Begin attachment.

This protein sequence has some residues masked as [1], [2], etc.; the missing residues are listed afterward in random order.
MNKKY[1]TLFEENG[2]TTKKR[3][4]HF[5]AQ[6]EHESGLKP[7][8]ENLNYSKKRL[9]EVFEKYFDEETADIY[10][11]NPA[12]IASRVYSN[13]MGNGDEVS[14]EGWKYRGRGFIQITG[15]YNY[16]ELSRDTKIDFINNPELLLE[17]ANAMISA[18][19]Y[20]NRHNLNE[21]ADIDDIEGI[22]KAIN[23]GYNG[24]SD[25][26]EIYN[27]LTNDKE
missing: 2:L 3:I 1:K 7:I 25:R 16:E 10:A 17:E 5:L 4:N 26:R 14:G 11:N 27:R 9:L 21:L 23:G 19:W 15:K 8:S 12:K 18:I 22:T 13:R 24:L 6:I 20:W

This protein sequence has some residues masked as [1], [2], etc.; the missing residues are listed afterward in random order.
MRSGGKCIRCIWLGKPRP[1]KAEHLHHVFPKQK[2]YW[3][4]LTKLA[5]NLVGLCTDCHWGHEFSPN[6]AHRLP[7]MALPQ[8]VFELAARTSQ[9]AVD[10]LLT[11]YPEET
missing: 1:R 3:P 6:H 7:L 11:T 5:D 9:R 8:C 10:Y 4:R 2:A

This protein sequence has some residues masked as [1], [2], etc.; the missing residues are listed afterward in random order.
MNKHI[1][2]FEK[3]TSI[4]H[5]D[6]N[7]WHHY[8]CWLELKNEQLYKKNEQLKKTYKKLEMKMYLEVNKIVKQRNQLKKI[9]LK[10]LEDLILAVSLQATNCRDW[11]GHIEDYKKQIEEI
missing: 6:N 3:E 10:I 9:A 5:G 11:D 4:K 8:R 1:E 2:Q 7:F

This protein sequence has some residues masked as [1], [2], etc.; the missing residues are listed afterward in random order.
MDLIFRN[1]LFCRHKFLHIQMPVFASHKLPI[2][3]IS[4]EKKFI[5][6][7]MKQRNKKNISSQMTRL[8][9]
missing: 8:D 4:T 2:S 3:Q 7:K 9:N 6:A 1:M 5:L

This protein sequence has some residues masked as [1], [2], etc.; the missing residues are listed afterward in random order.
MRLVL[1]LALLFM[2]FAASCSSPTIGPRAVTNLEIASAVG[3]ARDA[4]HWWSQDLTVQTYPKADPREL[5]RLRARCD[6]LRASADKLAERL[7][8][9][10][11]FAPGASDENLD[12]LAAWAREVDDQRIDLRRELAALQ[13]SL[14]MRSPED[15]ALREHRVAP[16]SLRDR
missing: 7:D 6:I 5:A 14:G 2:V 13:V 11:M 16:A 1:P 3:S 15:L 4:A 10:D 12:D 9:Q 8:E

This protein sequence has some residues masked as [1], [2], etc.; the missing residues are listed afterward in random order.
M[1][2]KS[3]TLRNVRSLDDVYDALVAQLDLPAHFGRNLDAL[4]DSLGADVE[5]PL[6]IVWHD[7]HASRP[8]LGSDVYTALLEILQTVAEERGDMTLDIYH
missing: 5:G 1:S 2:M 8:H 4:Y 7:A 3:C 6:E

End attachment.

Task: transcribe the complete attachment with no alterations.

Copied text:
This protein sequence has some residues masked as [1], [2], etc.; the missing residues are listed afterward in random order.
MNKKY[1]TLFEENG[2]TTKKR[3][4]HF[5]AQ[6]EHESGLKP[7][8]ENLNYSKKRL[9]EVFEKYFDEETADIY[10][11]NPA[12]IASRVYSN[13]MGNGDEVS[14]EGWKYRGRGFIQITG[15]YNY[16]ELSRDTKIDFINNPELLLE[17]ANAMISA[18][19]Y[20]NRHNLNE[21]ADIDDIEGI[22]KAIN[23]GYNG[24]SD[25][26]EIYN[27]LTNDKE
missing: 2:L 3:I 1:K 7:I 25:R 16:E 10:A 17:E 5:L 4:N 26:R 14:G 11:N 27:R 9:L 21:L 23:G 19:W 15:K 8:S 12:K 18:I 22:T 13:R 24:L 6:I 20:W

This protein sequence has some residues masked as [1], [2], etc.; the missing residues are listed afterward in random order.
MRSGGKCIRCIWLGKPRP[1]KAEHLHHVFPKQK[2]YW[3][4]LTKLA[5]NLVGLCTDCHWGHEFSPN[6]AHRLP[7]MALPQ[8]VFELAARTSQ[9]AVD[10]LLT[11]YPEET
missing: 1:R 3:P 6:H 7:L 11:T 5:D 9:R 8:C 10:Y 4:R 2:A

This protein sequence has some residues masked as [1], [2], etc.; the missing residues are listed afterward in random order.
MNKHI[1][2]FEK[3]TSI[4]H[5]D[6]N[7]WHHY[8]CWLELKNEQLYKKNEQLKKTYKKLEMKMYLEVNKIVKQRNQLKKI[9]LK[10]LEDLILAVSLQATNCRDW[11]GHIEDYKKQIEEI
missing: 6:N 3:E 10:I 9:A 5:G 11:D 4:K 8:R 1:E 2:Q 7:F

This protein sequence has some residues masked as [1], [2], etc.; the missing residues are listed afterward in random order.
MDLIFRN[1]LFCRHKFLHIQMPVFASHKLPI[2][3]IS[4]EKKFI[5][6][7]MKQRNKKNISSQMTRL[8][9]
missing: 8:D 4:T 2:S 3:Q 7:K 9:N 6:A 1:M 5:L

This protein sequence has some residues masked as [1], [2], etc.; the missing residues are listed afterward in random order.
MRLVL[1]LALLFM[2]FAASCSSPTIGPRAVTNLEIASAVG[3]ARDA[4]HWWSQDLTVQTYPKADPREL[5]RLRARCD[6]LRASADKLAERL[7][8][9][10][11]FAPGASDENLD[12]LAAWAREVDDQRIDLRRELAALQ[13]SL[14]MRSPED[15]ALREHRVAP[16]SLRDR
missing: 7:D 6:I 5:A 14:G 2:V 13:V 11:M 16:A 1:P 3:S 15:L 4:A 10:D 12:D 9:Q 8:E

This protein sequence has some residues masked as [1], [2], etc.; the missing residues are listed afterward in random order.
M[1][2]KS[3]TLRNVRSLDDVYDALVAQLDLPAHFGRNLDAL[4]DSLGADVE[5]PL[6]IVWHD[7]HASRP[8]LGSDVYTALLEILQTVAEERGDMTLDIYH
missing: 5:G 1:S 2:M 8:H 4:Y 7:A 3:C 6:E